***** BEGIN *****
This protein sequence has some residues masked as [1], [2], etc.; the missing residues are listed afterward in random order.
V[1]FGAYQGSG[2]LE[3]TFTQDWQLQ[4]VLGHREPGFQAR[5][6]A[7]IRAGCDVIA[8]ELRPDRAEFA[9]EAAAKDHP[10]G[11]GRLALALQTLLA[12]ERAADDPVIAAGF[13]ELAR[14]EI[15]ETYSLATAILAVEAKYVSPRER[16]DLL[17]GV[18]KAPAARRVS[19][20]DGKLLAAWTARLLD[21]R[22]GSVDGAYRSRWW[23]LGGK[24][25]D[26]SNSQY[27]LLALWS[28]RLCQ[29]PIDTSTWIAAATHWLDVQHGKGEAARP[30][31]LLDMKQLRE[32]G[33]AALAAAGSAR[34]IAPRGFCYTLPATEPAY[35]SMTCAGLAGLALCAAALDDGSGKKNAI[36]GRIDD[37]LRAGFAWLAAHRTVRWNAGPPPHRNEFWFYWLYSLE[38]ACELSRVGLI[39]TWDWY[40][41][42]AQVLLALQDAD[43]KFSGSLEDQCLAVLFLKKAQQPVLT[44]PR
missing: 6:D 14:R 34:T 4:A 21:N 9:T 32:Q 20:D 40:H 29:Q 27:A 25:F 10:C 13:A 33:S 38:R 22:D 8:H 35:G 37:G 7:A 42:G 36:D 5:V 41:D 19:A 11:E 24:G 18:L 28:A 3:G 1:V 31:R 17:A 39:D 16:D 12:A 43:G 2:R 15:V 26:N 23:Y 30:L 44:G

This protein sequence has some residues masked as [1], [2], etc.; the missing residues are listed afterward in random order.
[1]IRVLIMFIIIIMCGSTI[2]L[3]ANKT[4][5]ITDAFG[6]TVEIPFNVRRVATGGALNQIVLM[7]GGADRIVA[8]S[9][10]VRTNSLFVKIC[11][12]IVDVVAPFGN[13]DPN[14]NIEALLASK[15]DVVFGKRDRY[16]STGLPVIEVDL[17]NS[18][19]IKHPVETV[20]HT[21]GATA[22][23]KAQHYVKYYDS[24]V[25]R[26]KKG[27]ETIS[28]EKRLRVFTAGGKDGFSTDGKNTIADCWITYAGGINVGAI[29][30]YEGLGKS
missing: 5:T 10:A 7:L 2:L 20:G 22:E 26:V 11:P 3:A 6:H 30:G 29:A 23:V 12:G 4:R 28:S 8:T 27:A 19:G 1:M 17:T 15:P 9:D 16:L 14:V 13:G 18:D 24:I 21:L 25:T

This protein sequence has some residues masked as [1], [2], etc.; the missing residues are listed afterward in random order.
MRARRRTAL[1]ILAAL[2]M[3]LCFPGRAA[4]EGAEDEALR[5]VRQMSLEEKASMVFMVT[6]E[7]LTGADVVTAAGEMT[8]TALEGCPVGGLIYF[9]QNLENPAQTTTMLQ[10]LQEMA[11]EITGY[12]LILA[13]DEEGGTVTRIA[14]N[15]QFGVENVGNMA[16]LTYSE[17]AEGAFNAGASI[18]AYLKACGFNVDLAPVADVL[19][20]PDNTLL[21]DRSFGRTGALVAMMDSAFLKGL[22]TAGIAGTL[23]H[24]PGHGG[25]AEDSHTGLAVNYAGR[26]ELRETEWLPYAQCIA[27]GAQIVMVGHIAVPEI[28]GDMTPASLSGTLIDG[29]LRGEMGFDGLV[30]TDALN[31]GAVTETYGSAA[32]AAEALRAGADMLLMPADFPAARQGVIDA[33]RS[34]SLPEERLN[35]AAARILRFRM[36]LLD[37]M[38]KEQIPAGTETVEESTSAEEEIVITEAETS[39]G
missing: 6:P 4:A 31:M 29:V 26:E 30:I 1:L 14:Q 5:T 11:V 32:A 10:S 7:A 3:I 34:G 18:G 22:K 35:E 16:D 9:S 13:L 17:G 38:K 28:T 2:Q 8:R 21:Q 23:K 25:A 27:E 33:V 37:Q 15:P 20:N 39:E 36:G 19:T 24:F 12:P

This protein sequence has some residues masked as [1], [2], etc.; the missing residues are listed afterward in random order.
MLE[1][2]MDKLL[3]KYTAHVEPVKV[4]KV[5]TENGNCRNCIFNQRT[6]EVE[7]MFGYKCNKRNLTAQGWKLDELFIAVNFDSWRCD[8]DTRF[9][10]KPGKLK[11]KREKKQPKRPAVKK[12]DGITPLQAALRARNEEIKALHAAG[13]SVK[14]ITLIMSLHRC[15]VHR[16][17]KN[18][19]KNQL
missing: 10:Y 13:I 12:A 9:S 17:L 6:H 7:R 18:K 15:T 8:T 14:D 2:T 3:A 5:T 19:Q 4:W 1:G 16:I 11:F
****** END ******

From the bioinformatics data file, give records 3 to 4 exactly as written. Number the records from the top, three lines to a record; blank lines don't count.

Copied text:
This protein sequence has some residues masked as [1], [2], etc.; the missing residues are listed afterward in random order.
MRARRRTAL[1]ILAAL[2]M[3]LCFPGRAA[4]EGAEDEALR[5]VRQMSLEEKASMVFMVT[6]E[7]LTGADVVTAAGEMT[8]TALEGCPVGGLIYF[9]QNLENPAQTTTMLQ[10]LQEMA[11]EITGY[12]LILA[13]DEEGGTVTRIA[14]N[15]QFGVENVGNMA[16]LTYSE[17]AEGAFNAGASI[18]AYLKACGFNVDLAPVADVL[19][20]PDNTLL[21]DRSFGRTGALVAMMDSAFLKGL[22]TAGIAGTL[23]H[24]PGHGG[25]AEDSHTGLAVNYAGR[26]ELRETEWLPYAQCIA[27]GAQIVMVGHIAVPEI[28]GDMTPASLSGTLIDG[29]LRGEMGFDGLV[30]TDALN[31]GAVTETYGSAA[32]AAEALRAGADMLLMPADFPAARQGVIDA[33]RS[34]SLPEERLN[35]AAARILRFRM[36]LLD[37]M[38]KEQIPAGTETVEESTSAEEEIVITEAETS[39]G
missing: 6:P 4:A 31:M 29:V 26:E 30:I 1:L 14:Q 5:T 11:V 32:A 10:S 7:A 3:I 34:G 18:G 22:K 35:E 16:D 9:S 13:L 17:G 38:K 28:T 2:Q 8:R 21:Q 23:K 25:A 27:E 33:V 37:Q 15:P 20:N 39:E 36:G 19:T 24:F 12:P

This protein sequence has some residues masked as [1], [2], etc.; the missing residues are listed afterward in random order.
MLE[1][2]MDKLL[3]KYTAHVEPVKV[4]KV[5]TENGNCRNCIFNQRT[6]EVE[7]MFGYKCNKRNLTAQGWKLDELFIAVNFDSWRCD[8]DTRF[9][10]KPGKLK[11]KREKKQPKRPAVKK[12]DGITPLQAALRARNEEIKALHAAG[13]SVK[14]ITLIMSLHRC[15]VHR[16][17]KN[18][19]KNQL
missing: 10:Y 13:I 12:A 9:S 17:L 6:H 7:R 18:K 15:T 8:T 14:D 2:T 3:A 5:T 19:Q 4:W 1:G 16:I 11:F